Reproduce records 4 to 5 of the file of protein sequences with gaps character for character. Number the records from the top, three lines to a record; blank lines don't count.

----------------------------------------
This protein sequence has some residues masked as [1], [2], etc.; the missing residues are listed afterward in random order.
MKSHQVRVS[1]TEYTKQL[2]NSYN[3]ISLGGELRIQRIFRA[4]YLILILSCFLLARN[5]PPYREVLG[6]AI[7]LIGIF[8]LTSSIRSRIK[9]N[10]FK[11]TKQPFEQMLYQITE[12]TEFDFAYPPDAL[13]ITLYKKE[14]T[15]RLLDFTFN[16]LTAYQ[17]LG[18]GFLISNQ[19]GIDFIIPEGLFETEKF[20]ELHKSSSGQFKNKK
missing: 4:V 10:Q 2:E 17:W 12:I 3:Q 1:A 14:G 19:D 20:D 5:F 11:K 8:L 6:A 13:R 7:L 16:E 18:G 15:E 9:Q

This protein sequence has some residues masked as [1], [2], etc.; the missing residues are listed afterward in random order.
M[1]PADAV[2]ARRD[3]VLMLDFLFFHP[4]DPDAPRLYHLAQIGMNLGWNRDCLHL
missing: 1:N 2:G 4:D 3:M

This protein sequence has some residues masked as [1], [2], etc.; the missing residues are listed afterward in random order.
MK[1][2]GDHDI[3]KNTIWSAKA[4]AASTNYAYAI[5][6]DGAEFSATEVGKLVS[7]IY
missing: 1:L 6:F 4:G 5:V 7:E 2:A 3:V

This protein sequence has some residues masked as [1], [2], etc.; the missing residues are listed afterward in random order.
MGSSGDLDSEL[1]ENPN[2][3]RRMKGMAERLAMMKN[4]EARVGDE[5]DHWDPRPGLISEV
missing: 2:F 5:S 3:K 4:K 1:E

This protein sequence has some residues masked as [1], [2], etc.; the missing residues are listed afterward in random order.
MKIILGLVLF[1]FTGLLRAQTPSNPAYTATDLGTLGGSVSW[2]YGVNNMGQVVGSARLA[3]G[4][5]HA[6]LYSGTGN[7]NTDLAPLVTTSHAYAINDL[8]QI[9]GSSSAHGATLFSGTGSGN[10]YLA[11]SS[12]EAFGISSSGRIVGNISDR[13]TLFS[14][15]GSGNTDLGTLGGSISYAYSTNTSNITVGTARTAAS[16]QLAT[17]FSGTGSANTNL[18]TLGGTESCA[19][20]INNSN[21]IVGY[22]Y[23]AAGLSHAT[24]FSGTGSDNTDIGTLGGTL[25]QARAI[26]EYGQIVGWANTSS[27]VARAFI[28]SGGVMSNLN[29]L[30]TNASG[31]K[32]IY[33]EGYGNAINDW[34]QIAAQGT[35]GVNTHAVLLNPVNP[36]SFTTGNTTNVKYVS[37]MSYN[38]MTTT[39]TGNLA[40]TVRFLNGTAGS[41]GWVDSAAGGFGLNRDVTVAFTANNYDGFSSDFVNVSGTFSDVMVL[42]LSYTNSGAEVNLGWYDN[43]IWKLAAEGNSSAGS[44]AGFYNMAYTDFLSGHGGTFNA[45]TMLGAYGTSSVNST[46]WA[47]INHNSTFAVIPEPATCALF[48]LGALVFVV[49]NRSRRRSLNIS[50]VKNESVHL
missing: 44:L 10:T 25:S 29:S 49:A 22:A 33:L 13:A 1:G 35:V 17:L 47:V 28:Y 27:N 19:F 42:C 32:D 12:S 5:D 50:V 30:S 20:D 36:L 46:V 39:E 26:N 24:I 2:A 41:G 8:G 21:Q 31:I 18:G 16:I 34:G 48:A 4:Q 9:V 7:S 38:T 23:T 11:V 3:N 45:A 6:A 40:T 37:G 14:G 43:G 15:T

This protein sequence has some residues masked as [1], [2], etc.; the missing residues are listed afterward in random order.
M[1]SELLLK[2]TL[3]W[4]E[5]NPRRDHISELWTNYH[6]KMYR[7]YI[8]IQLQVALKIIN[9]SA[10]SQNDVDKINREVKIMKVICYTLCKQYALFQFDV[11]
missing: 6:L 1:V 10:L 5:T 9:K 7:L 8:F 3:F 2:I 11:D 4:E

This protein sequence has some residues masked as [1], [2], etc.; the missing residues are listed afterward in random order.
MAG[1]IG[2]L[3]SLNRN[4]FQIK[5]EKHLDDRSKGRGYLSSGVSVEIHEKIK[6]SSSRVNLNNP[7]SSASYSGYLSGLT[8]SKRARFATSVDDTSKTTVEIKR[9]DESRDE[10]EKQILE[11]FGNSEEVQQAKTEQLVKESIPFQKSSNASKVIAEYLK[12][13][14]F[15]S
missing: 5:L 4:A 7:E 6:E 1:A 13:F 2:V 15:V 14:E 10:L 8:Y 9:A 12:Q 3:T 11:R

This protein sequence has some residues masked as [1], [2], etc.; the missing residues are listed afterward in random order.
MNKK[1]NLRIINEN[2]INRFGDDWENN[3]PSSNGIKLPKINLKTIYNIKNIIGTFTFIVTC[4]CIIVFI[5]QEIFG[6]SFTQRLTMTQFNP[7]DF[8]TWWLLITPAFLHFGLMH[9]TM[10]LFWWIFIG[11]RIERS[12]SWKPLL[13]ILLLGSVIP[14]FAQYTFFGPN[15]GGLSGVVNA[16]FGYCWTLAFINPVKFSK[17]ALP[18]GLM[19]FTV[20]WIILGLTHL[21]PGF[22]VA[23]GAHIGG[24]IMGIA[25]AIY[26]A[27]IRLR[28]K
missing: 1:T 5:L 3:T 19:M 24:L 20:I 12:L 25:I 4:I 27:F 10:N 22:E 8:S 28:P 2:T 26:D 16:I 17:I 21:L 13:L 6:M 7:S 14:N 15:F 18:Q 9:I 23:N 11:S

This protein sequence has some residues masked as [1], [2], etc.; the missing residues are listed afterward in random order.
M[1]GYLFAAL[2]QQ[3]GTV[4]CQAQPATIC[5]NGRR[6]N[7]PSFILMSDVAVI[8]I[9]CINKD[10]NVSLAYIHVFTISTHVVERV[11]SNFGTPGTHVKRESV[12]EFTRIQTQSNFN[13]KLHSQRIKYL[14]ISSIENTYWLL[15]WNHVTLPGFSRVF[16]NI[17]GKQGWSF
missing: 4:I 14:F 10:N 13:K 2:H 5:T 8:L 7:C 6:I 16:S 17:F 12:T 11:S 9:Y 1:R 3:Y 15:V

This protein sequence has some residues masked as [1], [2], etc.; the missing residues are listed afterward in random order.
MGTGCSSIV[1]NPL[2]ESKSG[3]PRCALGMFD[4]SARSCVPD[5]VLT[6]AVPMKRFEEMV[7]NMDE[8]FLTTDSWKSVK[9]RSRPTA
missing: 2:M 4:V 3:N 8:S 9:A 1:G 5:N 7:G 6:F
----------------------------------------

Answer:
This protein sequence has some residues masked as [1], [2], etc.; the missing residues are listed afterward in random order.
MGSSGDLDSEL[1]ENPN[2][3]RRMKGMAERLAMMKN[4]EARVGDE[5]DHWDPRPGLISEV
missing: 2:F 5:S 3:K 4:K 1:E

This protein sequence has some residues masked as [1], [2], etc.; the missing residues are listed afterward in random order.
MKIILGLVLF[1]FTGLLRAQTPSNPAYTATDLGTLGGSVSW[2]YGVNNMGQVVGSARLA[3]G[4][5]HA[6]LYSGTGN[7]NTDLAPLVTTSHAYAINDL[8]QI[9]GSSSAHGATLFSGTGSGN[10]YLA[11]SS[12]EAFGISSSGRIVGNISDR[13]TLFS[14][15]GSGNTDLGTLGGSISYAYSTNTSNITVGTARTAAS[16]QLAT[17]FSGTGSANTNL[18]TLGGTESCA[19][20]INNSN[21]IVGY[22]Y[23]AAGLSHAT[24]FSGTGSDNTDIGTLGGTL[25]QARAI[26]EYGQIVGWANTSS[27]VARAFI[28]SGGVMSNLN[29]L[30]TNASG[31]K[32]IY[33]EGYGNAINDW[34]QIAAQGT[35]GVNTHAVLLNPVNP[36]SFTTGNTTNVKYVS[37]MSYN[38]MTTT[39]TGNLA[40]TVRFLNGTAGS[41]GWVDSAAGGFGLNRDVTVAFTANNYDGFSSDFVNVSGTFSDVMVL[42]LSYTNSGAEVNLGWYDN[43]IWKLAAEGNSSAGS[44]AGFYNMAYTDFLSGHGGTFNA[45]TMLGAYGTSSVNST[46]WA[47]INHNSTFAVIPEPATCALF[48]LGALVFVV[49]NRSRRRSLNIS[50]VKNESVHL
missing: 44:L 10:T 25:S 29:S 49:A 22:A 33:L 13:A 1:G 35:V 17:L 47:V 28:Y 27:N 19:F 42:C 32:D 12:S 5:D 50:V 30:S 20:D 36:L 46:V 39:E 26:N 24:I 2:A 41:G 8:G 21:Q 31:I 18:G 16:I 34:G 48:A 4:Q 9:V 7:S 38:T 23:T 11:V 3:N 45:A 6:A 40:T 37:G 14:G 43:G 15:T